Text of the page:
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Agrona Event Counters

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Agrona Event Counters

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Efficient open source event counters from the Agrona library.

Agrona

The Agrona library is an open source Java library of utility code. Unlike libraries such as Google Guava or Apache Commons which are general purpose Java utility libraries, Agrona is targeted at providing high performance code. It initially consists of code from the open source Aeron messaging library.

Event Counters

One of the features of the Agrona library is the event counters framework. One of the design goals of Aeron was to be easy to monitor. We wanted to make sure that people could easily check up on what Aeron is doing with services such as Nagios, internally written monitoring software or just from the commandline. Writing integrations with many services is a herculean task in and of itself, but we definitely wanted to be able to expose an API.

We also didn't want to incorporate large 3rd party external dependencies, any allocation heavy code or things we couldn't control the performance of. This meant that we were going to have to write our own event counters rather than using something like the Coda Hale metrics framework. Our requirements for monitoring were very simple though.

  1. Update or increment the counter's value.
  2. Read or write to/from the counter value from a different thread or process.
  3. No garbage creation after initial setup.
  4. Labels should be associated with each counter value for readability's sake.

Design

Threadsafe updates of a long value is a very simple operation and already supported in Java through the AtomicLong class. The problem with using an AtomicLong as your event counter is that an external program, running in a different process, can't read from the value from your Java heap. Consequently Agrona's event counters are allocated in an off-heap buffer. This can be placed on a memory-mapped file which means it can be shared between two different processes.

In order to give our counters names we store a table of name and counter id entries on another buffer. This can be placed on the same memory mapped file for convenience.

API

The CountersManager is responsible for allocating event counters. It needs to be instantiated with the buffers upon which to store the event counters and their labels. Here is an example of how to instantiate a counter from the counters manager.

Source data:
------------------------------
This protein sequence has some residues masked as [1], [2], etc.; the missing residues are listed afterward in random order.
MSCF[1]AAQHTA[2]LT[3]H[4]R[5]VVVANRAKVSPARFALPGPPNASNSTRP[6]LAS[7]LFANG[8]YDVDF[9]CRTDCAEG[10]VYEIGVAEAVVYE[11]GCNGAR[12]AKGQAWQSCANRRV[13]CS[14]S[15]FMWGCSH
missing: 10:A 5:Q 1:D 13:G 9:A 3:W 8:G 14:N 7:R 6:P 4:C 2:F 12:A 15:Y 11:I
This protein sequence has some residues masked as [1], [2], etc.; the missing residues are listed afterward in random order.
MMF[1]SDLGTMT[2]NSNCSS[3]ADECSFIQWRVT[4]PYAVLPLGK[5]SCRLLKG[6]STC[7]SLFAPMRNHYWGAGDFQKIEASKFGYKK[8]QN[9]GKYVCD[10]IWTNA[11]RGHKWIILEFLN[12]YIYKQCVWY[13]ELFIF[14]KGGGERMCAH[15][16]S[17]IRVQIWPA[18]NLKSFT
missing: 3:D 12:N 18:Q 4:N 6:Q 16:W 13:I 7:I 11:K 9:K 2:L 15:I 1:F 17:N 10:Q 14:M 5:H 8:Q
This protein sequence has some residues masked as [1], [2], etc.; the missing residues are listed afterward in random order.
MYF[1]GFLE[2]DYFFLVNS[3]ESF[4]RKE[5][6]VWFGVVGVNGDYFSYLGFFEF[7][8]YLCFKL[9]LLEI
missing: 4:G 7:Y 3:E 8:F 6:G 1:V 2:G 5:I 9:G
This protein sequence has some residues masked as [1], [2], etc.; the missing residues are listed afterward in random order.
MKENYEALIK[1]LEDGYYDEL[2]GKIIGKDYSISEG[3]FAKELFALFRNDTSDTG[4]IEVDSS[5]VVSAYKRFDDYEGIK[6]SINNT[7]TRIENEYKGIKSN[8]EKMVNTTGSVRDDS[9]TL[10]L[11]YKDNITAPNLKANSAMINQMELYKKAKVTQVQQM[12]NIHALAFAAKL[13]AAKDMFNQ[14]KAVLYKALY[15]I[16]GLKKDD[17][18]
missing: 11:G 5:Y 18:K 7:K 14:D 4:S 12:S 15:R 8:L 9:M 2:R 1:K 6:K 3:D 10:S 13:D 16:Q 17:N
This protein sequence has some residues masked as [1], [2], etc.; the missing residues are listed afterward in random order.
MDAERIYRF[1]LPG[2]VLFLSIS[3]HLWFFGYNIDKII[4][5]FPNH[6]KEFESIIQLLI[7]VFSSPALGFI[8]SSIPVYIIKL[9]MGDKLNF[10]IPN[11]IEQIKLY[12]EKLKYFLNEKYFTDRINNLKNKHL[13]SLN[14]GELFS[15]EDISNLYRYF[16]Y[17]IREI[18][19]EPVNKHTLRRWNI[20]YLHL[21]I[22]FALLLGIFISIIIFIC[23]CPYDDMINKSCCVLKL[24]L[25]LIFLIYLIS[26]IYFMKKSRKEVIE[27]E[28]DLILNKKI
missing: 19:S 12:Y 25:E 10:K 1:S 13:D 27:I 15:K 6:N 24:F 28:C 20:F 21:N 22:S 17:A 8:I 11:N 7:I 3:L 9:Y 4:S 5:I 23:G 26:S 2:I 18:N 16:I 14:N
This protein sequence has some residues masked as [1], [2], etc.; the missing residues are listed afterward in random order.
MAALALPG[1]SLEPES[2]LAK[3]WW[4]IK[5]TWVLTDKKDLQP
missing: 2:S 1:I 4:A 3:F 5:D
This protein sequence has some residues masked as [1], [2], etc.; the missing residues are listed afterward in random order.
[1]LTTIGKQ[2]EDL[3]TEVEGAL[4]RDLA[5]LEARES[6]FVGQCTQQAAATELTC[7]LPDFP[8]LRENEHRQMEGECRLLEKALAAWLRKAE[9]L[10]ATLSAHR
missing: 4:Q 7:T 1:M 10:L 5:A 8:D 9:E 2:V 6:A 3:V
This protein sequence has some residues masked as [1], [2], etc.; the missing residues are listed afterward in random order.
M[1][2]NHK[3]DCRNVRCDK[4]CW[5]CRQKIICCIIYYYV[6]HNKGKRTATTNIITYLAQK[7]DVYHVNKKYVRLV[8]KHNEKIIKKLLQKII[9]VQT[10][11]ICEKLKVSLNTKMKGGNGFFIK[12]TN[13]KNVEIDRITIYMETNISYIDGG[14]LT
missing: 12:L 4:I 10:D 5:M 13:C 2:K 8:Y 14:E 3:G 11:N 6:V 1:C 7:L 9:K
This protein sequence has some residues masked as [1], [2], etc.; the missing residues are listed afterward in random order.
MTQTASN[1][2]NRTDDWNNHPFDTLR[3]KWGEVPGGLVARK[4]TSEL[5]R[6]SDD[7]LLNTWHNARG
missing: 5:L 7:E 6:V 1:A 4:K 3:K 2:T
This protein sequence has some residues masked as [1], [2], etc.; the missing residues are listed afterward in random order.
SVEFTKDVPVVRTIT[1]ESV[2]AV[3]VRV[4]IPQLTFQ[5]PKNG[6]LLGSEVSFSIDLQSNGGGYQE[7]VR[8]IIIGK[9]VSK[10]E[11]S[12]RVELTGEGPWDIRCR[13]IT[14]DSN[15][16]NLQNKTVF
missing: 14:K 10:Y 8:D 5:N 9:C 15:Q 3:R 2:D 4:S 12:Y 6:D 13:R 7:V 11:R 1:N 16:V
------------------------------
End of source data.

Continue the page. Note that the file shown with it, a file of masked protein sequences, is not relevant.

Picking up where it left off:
AtomicCounter conductorProxyFails = countersManager.newCounter("Failed offers to DriverConductorProxy");

You can also iterate over the current counter names and their ids. Here is some code that uses that to print a table of the event counter values:

countersManager.forEach((id, label)->{finalint offset =CountersManager.counterOffset(id);finallong value = valuesBuffer.getLongVolatile(offset);System.out.format("%3d: %,20d - %s\n", id, value, label);});

Each instance of AtomicCounter represents one event counter. Here are some examples of using the atomic counter in code.

// Increment the counter in a thread-safe manner
conductorProxyFails.increment();// Increment the counter if you're only writing from a single thread
conductorProxyFails.orderedIncrement();// atomically add 5 to the counter value
conductorProxyFails.add(5);// Reset the counter
conductorProxyFails.set(0);

Conclusions

I've just gone through a few simple examples of how to use the event counters from Agrona, which hopefully you've found useful. This isn't the only code in Agrona though - there are utilities for agents, and executing timing events as well as collections such as queues, ringbuffers and hashmaps. We're also expanding the library which is already on maven central. Currently documentation is a little bit thin on the ground, but contributions are always welcome.

Thanks to Martin Thompson and Chris West for feedback on this blog post.

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Published at DZone with permission of Richard Warburton, DZone MVB. See the original article here.

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